This I could certainly encourage in my lessons. I did.

But being soon appointed to teach in one of the twelve European Schools of the European Union gave me reason to think even more widely about teaching math as if it was only necessary for children to be told what to do. Surely they should be helped to think?

In 1992 I had become so alarmed by the general absence of concern that I told a conference of educationalists in Bavaria that teaching mathematics in this way helped Hitler to power in Germany and Stalin in Russia.  If democracies are to remain healthy, mathematics must be used to help children think critically, logically, and inventively.  It cannot be used only to condition them to obey authorities without ever questioning orders.

And since, I argued, virtually everyone in any modern society is still being exposed to this malignancy, it must have serious mental, moral, and social consequences.

Twenty years later the European Union is bankrupt and near collapse. The United States is humbled and in debt. The general cause of both of these enormous disasters is now generally understood. They were caused by unquestioning belief in the certainty of financial authorities, in the truth of elaborate mathematical models, and by widespread political dishonesty.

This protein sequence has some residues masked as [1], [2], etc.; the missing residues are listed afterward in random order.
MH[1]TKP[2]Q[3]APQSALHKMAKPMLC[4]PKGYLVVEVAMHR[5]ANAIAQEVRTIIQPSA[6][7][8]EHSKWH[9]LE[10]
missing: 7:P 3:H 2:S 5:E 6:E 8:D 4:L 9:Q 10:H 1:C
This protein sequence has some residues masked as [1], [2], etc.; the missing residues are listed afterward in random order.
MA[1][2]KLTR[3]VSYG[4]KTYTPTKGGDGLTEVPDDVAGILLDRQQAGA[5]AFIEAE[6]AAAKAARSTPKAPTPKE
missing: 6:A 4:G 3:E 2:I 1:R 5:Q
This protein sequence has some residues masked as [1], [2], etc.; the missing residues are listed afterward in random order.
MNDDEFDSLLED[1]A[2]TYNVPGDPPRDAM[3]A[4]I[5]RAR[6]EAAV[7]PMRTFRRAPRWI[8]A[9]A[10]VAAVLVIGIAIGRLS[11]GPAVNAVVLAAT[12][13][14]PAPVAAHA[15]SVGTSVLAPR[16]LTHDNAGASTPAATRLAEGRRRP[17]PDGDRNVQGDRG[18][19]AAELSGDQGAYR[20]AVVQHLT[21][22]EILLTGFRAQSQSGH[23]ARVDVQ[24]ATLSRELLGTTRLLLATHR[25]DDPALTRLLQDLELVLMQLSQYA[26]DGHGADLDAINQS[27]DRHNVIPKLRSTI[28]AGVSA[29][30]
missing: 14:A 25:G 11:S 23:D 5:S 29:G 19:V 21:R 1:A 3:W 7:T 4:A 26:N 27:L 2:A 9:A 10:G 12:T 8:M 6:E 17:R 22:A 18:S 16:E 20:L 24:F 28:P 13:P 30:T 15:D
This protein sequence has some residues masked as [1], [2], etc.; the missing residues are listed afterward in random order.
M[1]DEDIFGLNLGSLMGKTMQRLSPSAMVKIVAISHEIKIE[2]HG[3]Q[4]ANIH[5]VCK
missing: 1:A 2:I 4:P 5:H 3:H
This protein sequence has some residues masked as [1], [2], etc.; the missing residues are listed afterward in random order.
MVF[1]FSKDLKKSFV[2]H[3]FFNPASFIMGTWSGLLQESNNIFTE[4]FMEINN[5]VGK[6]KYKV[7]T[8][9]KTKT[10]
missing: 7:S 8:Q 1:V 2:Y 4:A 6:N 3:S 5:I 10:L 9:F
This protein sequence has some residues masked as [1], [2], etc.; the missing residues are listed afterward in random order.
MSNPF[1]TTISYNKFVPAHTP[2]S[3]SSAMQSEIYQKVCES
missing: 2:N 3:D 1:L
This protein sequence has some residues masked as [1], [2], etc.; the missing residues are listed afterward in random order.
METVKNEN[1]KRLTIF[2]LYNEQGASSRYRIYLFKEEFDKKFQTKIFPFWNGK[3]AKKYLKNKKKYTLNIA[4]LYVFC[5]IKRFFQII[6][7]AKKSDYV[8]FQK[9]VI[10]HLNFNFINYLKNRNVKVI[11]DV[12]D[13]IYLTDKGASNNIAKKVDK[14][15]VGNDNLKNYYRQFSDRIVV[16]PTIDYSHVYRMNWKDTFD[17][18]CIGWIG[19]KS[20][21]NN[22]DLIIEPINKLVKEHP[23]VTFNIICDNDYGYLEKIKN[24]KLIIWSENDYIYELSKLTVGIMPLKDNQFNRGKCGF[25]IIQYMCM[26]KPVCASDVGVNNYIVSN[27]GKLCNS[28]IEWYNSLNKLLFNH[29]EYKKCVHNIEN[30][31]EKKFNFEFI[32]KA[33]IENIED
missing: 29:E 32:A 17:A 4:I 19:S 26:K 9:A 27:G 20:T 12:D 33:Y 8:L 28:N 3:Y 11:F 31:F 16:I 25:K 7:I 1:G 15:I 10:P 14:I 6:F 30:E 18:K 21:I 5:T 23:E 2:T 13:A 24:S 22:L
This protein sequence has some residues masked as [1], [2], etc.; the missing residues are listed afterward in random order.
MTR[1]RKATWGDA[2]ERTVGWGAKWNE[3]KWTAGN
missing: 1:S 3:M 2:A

In short, they were the rotten fruits of misused mathematics education.

Originally all that I ever wanted was to leave my classroom every day feeling that I had done good. My fifteen year attempt to warn that the misuse of mathematics education is actually killing our societies left me exhausted.

If I had not been rescued by my old students, I might have quietly given up.

Their affection for me made me remember that I have more to say.

The fundamental units of societies are individuals. Individuals need great courage to resist a society’s pressure to behave as it expects. As Albert Schweitzer wrote eighty years ago, ‘anyone who is spiritually free is inconvenient [in an organisation] even uncanny [disturbing]. Such people do not offer sufficient guarantee that they will merge into organisations as they [the organisations] wish.’ 3

Such individuals may be helped by the support of others like themselves. This is how many of you reading these accounts are helping others. But the fundamental spring of courage the determination to be spiritually free. What does it mean to be spiritually free? Is Schweitzer right: must it always be dangerous? As usual, this depends: more numbers, less danger.